As we drive along the San Francisco Bay, the sunlight fights the pressing fog. When the city diminishes in the rearview, the fog slowly disappears. Sunlight at last. We skirt Sacramento then travel through unpopulated fields with soaring windmills beating like a metronome. We always knew we were getting close to Auburn, my mother’s hometown, when we left the fields and entered the ravine passing under the Foresthill Bridge. It soars over 700 feet.
We make our way through town until we enter my grandma’s neighborhood. We crest the hill and below sits her small home situated comfortably in the right corner of the cul-da-sac. The two-hour drive feels like forever as a kid (now two hours seems like a short day trip), but all that mattered is that we arrived at grandma’s house.
We always loved to go there. In her front yard towered a maple tree with broad leaves. The tree reminds me of my grandmother who planted her family in Auburn and kept everyone together and rooted. She was a short but tough Hispanic immigrant who raised eight children in a small home and kept the family together when her husband died shortly after my birth in 1983. She provided everything the family needed. This was never more tangible than when she gathered her family around the table for a meal.
The Food Memory of a Family Meal
In her kitchen, she was in charge like a French chef in his Michelin starred restaurant. She loved you no doubt. You could feel it in the food. No one spends that much time preparing food that good if they don’t love you, but she wouldn’t hesitate to bark orders or snap if you were trying to sneak a quick bite: “Out! Out! Out! Get out of my kitchen. It’s not ready.”
Not ready? If you could successfully get a bite of whatever was cooking on the stove it was like finding gold in the ravine. The only exception to that rule for me was when she made tripe. It “perfumed” the entire house and kept me out of the kitchen.
Inevitably during our stay, the entire family was invited to grandma’s. Late afternoon around the end of the work day family slowly started to arrive—first her children and grandchildren who lived within walking distances then the family who drove. If she cooked it, they would come. The women helped her set the table with food and plates and the men would sit outside with a cold beer watching the kids play under the maple tree. If it was summer, there might be a pool out front under the tree. It was the best of times.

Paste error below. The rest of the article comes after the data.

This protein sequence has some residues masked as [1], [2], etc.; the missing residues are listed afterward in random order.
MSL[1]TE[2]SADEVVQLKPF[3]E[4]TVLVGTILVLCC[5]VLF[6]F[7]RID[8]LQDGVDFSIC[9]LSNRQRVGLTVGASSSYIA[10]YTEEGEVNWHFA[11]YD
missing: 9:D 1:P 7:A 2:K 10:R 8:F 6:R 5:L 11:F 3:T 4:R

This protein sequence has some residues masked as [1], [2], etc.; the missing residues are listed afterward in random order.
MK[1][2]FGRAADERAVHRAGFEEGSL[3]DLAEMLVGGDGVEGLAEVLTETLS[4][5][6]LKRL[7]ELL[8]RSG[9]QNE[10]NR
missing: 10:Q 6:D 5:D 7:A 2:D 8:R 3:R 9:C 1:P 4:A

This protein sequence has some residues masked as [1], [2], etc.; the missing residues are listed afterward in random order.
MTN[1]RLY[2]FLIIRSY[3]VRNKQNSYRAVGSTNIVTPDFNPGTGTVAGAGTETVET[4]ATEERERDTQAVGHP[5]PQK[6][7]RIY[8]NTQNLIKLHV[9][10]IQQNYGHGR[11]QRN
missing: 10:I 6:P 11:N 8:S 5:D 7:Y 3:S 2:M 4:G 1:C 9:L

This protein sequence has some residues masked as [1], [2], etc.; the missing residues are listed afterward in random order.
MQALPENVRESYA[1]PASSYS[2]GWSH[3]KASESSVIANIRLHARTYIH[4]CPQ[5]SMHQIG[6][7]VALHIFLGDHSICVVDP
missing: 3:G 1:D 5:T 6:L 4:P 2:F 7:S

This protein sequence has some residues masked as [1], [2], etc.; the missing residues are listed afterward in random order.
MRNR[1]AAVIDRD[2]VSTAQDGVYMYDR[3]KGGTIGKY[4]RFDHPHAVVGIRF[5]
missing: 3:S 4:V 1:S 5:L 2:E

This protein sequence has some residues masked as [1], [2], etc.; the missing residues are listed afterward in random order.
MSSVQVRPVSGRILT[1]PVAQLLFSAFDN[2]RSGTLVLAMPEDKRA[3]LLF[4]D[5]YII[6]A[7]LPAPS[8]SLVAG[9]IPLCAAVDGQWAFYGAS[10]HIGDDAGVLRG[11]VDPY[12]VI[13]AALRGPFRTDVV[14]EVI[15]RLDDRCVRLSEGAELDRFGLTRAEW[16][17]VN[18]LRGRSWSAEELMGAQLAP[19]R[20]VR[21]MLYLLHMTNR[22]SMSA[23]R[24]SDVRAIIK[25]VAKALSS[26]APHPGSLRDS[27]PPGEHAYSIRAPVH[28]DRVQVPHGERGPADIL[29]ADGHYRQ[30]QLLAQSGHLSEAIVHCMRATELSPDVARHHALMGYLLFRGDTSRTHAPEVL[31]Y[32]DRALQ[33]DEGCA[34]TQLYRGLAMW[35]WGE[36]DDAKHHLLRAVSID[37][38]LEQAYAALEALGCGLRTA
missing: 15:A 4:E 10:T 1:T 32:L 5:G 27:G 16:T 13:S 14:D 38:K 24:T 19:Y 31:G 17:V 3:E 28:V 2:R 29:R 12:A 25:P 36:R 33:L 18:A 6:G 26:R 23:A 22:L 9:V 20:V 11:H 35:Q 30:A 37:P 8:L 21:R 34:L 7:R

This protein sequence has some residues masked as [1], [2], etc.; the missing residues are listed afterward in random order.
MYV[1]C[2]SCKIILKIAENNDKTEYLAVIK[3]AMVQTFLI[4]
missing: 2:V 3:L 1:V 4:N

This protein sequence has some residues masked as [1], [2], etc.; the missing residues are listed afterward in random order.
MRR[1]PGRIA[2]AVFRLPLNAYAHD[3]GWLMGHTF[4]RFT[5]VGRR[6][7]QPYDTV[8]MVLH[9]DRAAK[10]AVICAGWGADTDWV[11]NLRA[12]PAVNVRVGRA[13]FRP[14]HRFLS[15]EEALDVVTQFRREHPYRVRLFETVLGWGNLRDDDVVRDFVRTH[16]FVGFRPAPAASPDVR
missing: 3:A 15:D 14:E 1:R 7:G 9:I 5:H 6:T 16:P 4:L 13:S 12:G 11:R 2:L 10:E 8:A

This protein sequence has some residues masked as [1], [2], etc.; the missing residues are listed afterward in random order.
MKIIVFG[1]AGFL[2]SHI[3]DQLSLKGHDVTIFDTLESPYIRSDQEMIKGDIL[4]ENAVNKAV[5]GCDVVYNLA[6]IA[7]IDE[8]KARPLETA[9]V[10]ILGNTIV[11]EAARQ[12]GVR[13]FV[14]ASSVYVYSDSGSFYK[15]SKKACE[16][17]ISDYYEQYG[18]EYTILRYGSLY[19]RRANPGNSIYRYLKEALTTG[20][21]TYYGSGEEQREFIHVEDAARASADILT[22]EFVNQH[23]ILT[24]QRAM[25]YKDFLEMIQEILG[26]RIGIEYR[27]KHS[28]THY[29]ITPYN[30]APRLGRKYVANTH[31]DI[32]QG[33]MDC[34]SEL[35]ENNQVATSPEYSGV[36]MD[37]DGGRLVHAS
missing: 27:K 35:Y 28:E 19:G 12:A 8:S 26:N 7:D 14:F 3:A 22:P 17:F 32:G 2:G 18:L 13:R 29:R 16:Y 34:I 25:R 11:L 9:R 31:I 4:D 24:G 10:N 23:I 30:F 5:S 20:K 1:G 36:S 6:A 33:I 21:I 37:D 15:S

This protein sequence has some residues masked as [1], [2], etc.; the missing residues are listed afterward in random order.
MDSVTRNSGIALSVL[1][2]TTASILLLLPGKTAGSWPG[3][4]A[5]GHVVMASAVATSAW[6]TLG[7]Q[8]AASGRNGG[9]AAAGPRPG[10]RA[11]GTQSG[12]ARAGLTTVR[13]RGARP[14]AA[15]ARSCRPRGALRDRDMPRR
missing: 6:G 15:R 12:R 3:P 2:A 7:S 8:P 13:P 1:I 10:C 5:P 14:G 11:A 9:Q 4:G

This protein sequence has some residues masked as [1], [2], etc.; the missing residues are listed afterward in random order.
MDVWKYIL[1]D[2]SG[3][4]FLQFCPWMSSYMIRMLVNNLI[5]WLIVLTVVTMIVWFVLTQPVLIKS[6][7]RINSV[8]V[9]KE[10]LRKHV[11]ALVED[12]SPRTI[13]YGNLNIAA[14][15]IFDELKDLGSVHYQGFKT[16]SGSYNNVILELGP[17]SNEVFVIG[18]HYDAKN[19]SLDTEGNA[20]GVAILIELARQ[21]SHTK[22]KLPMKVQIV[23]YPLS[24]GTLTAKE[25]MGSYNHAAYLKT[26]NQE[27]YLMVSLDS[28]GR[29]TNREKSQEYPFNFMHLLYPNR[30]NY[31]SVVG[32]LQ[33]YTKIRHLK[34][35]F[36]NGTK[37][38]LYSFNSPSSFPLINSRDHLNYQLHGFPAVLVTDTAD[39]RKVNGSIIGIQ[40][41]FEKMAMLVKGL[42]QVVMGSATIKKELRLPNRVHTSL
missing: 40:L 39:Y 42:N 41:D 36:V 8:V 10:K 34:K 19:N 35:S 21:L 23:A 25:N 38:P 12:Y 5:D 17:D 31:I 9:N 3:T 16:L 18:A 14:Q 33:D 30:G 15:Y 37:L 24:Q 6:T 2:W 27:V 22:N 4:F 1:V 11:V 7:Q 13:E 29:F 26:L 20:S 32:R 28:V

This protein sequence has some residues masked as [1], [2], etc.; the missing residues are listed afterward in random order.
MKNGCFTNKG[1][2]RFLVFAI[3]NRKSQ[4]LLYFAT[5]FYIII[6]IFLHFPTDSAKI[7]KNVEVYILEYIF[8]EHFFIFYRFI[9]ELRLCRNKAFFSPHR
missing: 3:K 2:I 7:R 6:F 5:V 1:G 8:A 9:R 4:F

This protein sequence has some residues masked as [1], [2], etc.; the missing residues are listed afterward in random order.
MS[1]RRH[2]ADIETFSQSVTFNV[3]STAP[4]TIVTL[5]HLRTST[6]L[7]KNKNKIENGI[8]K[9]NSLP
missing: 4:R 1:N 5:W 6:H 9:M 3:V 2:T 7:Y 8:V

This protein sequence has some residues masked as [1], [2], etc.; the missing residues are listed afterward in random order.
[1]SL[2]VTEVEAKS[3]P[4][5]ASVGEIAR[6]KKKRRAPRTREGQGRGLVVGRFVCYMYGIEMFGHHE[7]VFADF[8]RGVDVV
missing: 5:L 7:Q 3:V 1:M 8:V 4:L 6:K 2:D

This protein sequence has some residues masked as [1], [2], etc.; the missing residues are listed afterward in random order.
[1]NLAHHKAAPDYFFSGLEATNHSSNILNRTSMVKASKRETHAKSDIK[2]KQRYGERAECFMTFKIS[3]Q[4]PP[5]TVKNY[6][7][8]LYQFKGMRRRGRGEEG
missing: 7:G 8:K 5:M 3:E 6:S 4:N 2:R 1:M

These meals were like a family Eucharist and my grandmother was the priest blessing the wine and breaking the bread. We all waited patiently for our portion, our blessing. These meals were her way of keeping the family together and also her way of loving us. It was a tangible sign that you were in the family and that you were loved. You would be cared for. You belonged.
My grandmother passed away when I was in junior high, but my mother continues to make the Hispanic comfort foods her mother made. Just the smell coming from the kitchen as grandma’s roasted chile sauce simmers on the oven makes me feel safe and loved. This is where I belong. This is family.
A Meal of Grace
In the Gospel of Matthew, the apostle reports in Matthew 26:26-29, “26 Now as they were eating, Jesus took bread, and after blessing it broke it and gave it to the disciples, and said, “Take, eat; this is my body.” 27 And he took a cup, and when he had given thanks he gave it to them, saying, “Drink of it, all of you, 28 for this is my blood of the covenant, which is poured out for many for the forgiveness of sins. 29 I tell you I will not drink again of this fruit of the vine until that day when I drink it new with you in my Father’s kingdom.”
When I was young so much was made of not eating unworthily (a serious admonition of Paul no doubt) that I ate the Lord’s Supper like you might eat something you suspected was poisoned. Or how a young child might eat broccoli—hesitantly, face gnarled, knuckles white. These negative experiences branded memory. Earlier I described one of the strongest food memories. Positive and negative experiences can have a strong and lasting impression.